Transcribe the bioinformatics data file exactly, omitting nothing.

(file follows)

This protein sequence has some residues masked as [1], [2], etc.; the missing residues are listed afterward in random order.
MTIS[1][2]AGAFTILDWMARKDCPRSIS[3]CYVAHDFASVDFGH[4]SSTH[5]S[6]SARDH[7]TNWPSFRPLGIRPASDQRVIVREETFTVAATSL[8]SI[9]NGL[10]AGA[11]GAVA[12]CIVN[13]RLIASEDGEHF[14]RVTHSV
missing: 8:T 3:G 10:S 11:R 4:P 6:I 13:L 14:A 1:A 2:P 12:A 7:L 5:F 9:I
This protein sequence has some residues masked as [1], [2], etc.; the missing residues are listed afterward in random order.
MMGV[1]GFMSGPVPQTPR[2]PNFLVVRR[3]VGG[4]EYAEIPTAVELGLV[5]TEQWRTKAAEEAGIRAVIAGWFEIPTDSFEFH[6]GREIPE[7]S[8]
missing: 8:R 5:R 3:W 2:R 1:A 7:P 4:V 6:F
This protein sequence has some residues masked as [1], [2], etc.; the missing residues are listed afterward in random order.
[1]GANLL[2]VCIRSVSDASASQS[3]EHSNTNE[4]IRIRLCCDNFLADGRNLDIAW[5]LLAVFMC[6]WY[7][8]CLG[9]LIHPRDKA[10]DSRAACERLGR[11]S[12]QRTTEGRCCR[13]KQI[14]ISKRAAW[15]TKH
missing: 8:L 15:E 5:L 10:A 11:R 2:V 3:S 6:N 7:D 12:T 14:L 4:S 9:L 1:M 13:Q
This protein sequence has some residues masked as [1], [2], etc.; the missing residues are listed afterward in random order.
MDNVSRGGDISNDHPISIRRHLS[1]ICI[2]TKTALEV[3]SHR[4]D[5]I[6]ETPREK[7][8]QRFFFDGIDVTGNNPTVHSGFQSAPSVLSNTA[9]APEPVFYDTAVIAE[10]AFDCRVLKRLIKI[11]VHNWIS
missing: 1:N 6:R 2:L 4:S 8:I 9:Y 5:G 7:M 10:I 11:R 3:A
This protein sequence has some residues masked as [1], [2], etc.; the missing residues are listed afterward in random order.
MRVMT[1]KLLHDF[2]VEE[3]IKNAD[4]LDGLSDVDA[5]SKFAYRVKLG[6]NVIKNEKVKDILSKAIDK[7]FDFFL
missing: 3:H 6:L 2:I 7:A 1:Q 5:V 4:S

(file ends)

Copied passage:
This protein sequence has some residues masked as [1], [2], etc.; the missing residues are listed afterward in random order.
MTIS[1][2]AGAFTILDWMARKDCPRSIS[3]CYVAHDFASVDFGH[4]SSTH[5]S[6]SARDH[7]TNWPSFRPLGIRPASDQRVIVREETFTVAATSL[8]SI[9]NGL[10]AGA[11]GAVA[12]CIVN[13]RLIASEDGEHF[14]RVTHSV
missing: 8:T 3:G 10:S 11:R 4:P 6:I 13:L 14:A 1:A 2:P 12:A 7:L 5:F 9:I
This protein sequence has some residues masked as [1], [2], etc.; the missing residues are listed afterward in random order.
MMGV[1]GFMSGPVPQTPR[2]PNFLVVRR[3]VGG[4]EYAEIPTAVELGLV[5]TEQWRTKAAEEAGIRAVIAGWFEIPTDSFEFH[6]GREIPE[7]S[8]
missing: 8:R 5:R 3:W 2:R 1:A 7:P 4:V 6:F
This protein sequence has some residues masked as [1], [2], etc.; the missing residues are listed afterward in random order.
[1]GANLL[2]VCIRSVSDASASQS[3]EHSNTNE[4]IRIRLCCDNFLADGRNLDIAW[5]LLAVFMC[6]WY[7][8]CLG[9]LIHPRDKA[10]DSRAACERLGR[11]S[12]QRTTEGRCCR[13]KQI[14]ISKRAAW[15]TKH
missing: 8:L 15:E 5:L 10:A 11:R 2:V 3:S 6:N 7:D 12:T 14:L 4:S 9:L 1:M 13:Q
This protein sequence has some residues masked as [1], [2], etc.; the missing residues are listed afterward in random order.
MDNVSRGGDISNDHPISIRRHLS[1]ICI[2]TKTALEV[3]SHR[4]D[5]I[6]ETPREK[7][8]QRFFFDGIDVTGNNPTVHSGFQSAPSVLSNTA[9]APEPVFYDTAVIAE[10]AFDCRVLKRLIKI[11]VHNWIS
missing: 1:N 6:R 2:L 4:S 8:I 9:Y 5:G 7:M 10:I 11:R 3:A
This protein sequence has some residues masked as [1], [2], etc.; the missing residues are listed afterward in random order.
MRVMT[1]KLLHDF[2]VEE[3]IKNAD[4]LDGLSDVDA[5]SKFAYRVKLG[6]NVIKNEKVKDILSKAIDK[7]FDFFL
missing: 3:H 6:L 2:I 7:A 1:Q 5:V 4:S